Tony McSherry looks at DRM and the electronic publishing of textbooks.
I'm currently completing a client project — a customised hosted Moodle Learning Management System (LMS) with around 50 e-learning modules we previously developed. The course is based on textbooks owned by the client, which were produced around 10 years ago and have no existing electronic format. The client wanted the textbooks to be available online and linked to e-learning, so the first part of the process was to convert them to an editable format, such as MS Word.
This can be addressed by scanning the textbooks using OCR and then editing to correct format and layout problems. The next task was trying to decide how they could be made available for sale and distribution. As a content owner, the client was understandably concerned with illegal copying, distribution, or copyright infringement, as well as a desire to make the material available on multiple platforms and devices.
Unfortunately, there appears to be no foolproof method of distributing the textbooks that prevents capture or copying of the material. All that can be done is to reduce the likelihood of this happening, and, in my client's case, the specialised nature of the content will also lower the probability of illegal copying.
Digital rights management (DRM) is an attempt to prevent copying, saving, and printing documents (as well as copy prevention for other media), but even a quick internet search shows the availability of commercial and open-source software aimed at removing different kinds of DRM.
I'm also a user of DRM, as we currently sell our authoring system via a subscription. For our DRM, we developed a web-based licence server that will automatically convert a downloaded test version of the software to a full version locked to that computer, and allows developers to easily transfer the licence by simply running the software on another computer.
This method is used for games and development tools, and it is comparatively secure as it relies on software on the user's computer to interface with a licencing or content server. This approach is also employed by most vendors using DRM for books and documents. It's important to realise that this type of DRM can be defeated. A quick look at any torrent tracker site will show all the latest published ebooks with their DRM removed.
It would be preferable if there was only one kind of DRM for ebooks that functioned on every possible device, but unfortunately, there are different kinds of DRM used for ebook readers, tablets, laptops, and PCs, and it usually means you are locked in to a particular device and store. Adobe, Barnes and Noble, Amazon, and Apple all offer this approach and rely on you installing particular software to download and view the book or have it built in to particular e-readers.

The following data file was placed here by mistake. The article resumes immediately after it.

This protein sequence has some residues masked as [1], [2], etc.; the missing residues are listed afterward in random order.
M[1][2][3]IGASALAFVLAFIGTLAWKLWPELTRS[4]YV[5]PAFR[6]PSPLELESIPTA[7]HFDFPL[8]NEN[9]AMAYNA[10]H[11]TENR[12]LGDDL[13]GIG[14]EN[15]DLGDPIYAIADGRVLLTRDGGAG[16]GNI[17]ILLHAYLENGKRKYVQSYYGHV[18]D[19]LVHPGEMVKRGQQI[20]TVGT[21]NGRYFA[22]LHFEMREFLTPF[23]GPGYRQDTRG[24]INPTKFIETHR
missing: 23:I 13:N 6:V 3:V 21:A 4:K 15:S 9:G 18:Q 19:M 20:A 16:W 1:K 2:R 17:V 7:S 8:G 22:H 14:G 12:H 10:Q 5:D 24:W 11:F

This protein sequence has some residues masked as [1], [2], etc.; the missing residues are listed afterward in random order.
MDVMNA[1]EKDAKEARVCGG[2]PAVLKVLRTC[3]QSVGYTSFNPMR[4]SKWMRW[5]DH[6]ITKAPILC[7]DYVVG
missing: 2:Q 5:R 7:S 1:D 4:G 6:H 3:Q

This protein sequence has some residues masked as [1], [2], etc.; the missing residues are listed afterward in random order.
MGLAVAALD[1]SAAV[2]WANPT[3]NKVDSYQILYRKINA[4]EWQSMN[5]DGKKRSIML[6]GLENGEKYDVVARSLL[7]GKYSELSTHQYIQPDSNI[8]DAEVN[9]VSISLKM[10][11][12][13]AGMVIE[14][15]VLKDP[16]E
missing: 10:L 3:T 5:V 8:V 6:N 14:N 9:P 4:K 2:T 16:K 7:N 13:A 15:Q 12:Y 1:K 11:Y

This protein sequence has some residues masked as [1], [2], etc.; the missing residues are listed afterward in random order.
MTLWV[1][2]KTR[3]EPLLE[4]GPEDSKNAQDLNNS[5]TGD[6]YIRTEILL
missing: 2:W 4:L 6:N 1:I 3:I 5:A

If we ignore DRM for the moment, there's the decision as to the format of the published online textbooks.
- HTML format is the easiest to link to from the existing e-learning, but it provides no inherent security, and it can be made accessible only to registered and enrolled users of the client's LMS. It can also be read on any device with an internet browser.
- Adobe PDF format can prevent easy text copying, and the files can be password locked, but the files can be cracked and you can't really prevent saving the file. It also relies on having Adobe reader software installed on your reading device.
- ePub is an open-source format that provides the most utility for the reader. Virtually all devices can read this format, with the notable exception of the Kindle, where ePub books need to be converted to .mobi format. However, there are a number of free converters available. The latest Kindle is also finally able to read PDF and HTML documents, but earlier Kindles won't. ePub is a reflowable text format similar to a cut down HTML.
There are lots of other formats, but the three I've mentioned are the most common.
Back to DRM: It's important to remember that even physical books are susceptible to copying these days by exactly the same method that the current textbooks are being converted to electronic format. It's really only a question of time and motivation, and the only redress is to scan the net for illegal copies (torrent tracker sites would be a good place to start) and try to enforce copyright. This has been attempted a number of times by most of the major players with only minor success, and is quite expensive and litigious.
HTML cannot be encrypted, but you can restrict access to the textbooks to only enrolled users of the LMS. It's possible to use some HTML tricks such as transparent GIFs to prevent easy copying and pasting and remove menus, but as the HTML text is downloaded to the browser, there are a number of methods to capture the material. However, there will be a clear audit trail of access to manual pages, so a user viewing the complete manual in one viewing could be regarded as suspicious. The other advantage of HTML is to be able to embed audio/video, animations, and simulations.
Adobe offers a few solutions to try to prevent text copying and printing with password protection, which can all be bypassed using other PDF readers or by DRM-removal software. The Adobe content server is an expensive solution (approximately $6,500), relies on the user having the Adobe reader or software available, and only uses PDF and ePub format. It's also arguable that it provides more effective copy protection.
A number of publishers including Adobe use the ePub format, but all have their own DRM attached, so you may find ePub ebooks readable on one device, but not another.
DRM is about trying to protect intellectual property, but by restricting access to particular devices, and sometimes to a limited number of them, or using online verification, it actually restricts the end user from easy use of the textbook.